Net income was $991 million, or 14 cents per share, on revenue of $4.7 billion. That compares with net income of $660 million, or 9 cents per share, during the same period in 2002.
Analysts believed, the No. 1 maker of gear that directs Internet traffic, would earn about 13 cents per share, according to a survey by First Call.
At the close of regular trading, Cisco shares were down 38 cents to $13.10 a share. The earnings report was issued after the close of regular trading.
In a statement, Cisco Chief Executive John Chambers said the company managed to slightly exceed analyst expectations during "probably the most challenging environment the information technology industry has ever faced."
"From a global CEO and government leader perspective, we remain in a 'show-me' economy," Chambers added. "What I've heard from these leaders is clear: As their business improves, their investment priorities will center on productivity."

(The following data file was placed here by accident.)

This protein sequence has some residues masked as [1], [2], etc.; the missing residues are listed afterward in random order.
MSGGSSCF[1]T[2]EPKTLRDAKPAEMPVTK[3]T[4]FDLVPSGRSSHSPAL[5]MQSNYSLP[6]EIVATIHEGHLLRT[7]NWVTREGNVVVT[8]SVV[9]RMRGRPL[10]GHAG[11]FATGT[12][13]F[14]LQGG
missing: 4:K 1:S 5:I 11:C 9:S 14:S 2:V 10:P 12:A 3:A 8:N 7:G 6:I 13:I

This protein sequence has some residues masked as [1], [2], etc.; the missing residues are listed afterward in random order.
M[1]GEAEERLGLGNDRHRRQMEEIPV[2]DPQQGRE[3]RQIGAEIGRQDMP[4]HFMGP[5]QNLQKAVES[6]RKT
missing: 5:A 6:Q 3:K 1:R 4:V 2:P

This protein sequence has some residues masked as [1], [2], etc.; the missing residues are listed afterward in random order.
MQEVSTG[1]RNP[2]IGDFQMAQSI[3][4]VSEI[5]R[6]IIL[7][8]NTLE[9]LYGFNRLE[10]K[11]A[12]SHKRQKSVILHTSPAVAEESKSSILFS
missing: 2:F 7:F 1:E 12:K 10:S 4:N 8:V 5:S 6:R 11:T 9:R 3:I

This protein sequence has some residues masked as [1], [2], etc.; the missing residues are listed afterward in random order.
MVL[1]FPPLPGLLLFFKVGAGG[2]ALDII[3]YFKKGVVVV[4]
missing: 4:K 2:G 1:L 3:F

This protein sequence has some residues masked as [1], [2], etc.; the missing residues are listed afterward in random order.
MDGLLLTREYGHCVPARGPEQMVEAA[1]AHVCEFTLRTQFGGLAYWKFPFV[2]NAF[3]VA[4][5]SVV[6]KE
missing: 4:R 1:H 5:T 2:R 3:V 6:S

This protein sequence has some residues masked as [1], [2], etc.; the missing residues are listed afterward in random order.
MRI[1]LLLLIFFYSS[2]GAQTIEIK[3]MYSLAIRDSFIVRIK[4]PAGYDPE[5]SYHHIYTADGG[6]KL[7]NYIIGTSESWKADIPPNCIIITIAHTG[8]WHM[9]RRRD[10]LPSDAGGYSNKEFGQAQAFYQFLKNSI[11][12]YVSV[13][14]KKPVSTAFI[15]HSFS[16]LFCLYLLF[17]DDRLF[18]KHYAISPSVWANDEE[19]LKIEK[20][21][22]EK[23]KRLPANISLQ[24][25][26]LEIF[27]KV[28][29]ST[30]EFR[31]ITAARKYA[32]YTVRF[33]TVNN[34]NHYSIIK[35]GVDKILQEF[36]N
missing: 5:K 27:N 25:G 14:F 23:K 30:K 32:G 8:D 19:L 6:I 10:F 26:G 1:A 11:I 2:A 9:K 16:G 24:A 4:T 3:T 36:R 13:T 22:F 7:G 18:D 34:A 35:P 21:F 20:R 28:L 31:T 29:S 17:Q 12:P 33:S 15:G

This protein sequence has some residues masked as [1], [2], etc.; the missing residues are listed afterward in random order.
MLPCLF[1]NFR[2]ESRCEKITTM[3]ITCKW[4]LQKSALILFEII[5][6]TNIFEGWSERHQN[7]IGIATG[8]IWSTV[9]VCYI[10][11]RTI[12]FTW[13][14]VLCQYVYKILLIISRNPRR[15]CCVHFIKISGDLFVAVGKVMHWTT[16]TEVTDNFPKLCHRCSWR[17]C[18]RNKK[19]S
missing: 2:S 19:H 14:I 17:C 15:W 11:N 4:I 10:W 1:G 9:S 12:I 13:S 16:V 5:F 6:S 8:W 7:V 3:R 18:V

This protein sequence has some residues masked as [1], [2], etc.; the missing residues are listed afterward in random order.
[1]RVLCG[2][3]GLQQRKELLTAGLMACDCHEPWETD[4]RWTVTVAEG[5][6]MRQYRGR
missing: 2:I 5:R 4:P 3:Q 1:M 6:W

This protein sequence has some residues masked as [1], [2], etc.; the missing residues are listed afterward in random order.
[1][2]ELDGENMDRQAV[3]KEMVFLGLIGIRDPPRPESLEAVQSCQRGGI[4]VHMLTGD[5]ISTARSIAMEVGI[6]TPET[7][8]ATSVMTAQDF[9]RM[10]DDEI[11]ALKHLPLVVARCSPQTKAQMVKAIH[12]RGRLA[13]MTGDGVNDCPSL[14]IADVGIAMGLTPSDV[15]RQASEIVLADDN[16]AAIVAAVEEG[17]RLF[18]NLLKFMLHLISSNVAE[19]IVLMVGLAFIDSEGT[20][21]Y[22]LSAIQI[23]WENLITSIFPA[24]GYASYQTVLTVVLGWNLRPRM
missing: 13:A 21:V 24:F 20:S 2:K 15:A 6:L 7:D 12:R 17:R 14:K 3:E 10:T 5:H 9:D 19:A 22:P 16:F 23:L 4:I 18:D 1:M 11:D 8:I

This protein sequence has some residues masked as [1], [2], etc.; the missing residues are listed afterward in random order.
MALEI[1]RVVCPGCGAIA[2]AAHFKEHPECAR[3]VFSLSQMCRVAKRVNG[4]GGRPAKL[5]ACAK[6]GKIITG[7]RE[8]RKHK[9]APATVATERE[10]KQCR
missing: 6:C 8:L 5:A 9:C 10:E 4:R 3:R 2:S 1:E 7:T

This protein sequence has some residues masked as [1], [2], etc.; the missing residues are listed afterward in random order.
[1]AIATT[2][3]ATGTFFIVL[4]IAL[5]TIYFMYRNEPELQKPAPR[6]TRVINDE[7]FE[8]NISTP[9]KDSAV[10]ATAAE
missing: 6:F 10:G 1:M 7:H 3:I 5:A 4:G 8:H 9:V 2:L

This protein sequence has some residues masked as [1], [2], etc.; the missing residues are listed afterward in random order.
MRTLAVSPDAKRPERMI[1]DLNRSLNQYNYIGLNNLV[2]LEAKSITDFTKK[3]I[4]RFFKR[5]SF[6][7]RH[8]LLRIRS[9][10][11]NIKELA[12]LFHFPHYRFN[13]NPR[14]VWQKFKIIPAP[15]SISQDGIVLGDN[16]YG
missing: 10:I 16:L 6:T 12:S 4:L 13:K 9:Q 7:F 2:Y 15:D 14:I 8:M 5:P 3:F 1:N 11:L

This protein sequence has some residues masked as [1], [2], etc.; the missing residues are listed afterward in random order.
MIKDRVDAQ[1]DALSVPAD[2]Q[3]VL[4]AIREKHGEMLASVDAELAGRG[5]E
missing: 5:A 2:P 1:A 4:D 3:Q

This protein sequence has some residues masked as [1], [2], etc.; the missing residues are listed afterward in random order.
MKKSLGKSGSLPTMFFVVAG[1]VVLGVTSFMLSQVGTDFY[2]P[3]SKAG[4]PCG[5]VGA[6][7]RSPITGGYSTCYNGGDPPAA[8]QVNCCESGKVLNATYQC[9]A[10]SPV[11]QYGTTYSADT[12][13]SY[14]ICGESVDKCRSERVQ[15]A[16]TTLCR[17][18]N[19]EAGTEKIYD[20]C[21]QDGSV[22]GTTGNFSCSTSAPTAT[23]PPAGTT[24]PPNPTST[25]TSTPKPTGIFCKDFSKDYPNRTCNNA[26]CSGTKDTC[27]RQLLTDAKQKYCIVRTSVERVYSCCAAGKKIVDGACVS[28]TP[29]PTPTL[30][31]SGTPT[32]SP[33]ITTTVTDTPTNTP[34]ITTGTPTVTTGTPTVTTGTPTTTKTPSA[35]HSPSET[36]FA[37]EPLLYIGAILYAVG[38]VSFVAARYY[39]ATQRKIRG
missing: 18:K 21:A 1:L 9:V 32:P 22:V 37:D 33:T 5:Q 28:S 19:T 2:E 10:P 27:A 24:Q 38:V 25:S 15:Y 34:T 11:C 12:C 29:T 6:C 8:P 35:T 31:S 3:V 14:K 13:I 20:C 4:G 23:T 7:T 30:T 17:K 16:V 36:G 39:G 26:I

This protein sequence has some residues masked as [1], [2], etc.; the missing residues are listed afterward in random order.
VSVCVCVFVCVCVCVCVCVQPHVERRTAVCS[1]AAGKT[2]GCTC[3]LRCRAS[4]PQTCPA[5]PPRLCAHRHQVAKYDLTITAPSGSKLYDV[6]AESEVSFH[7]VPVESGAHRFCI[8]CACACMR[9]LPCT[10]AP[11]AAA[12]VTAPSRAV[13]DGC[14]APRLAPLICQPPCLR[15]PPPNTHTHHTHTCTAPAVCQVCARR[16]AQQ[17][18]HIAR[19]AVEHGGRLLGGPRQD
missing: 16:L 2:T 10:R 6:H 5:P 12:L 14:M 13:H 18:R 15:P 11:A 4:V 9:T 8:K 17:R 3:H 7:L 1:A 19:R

In a conference call following the earnings report, Chambers said he expects more of the same in the next quarter, with revenue either matching the second quarter's performance, or down by 2 percent to 3 percent.
"CEOs will wait to spend until they see their own revenues pick up. I'm seeing more conservative attitudes among CEOs this quarter than a quarter ago," Chambers said.
Cisco's net sales of $4.7 billion were in line with what Cisco had predicted. In November, Cisco said sales would be flat to slightly down. The second quarter sales figure is about 2.1 percent lower when compared to net sales for the second quarter of 2002.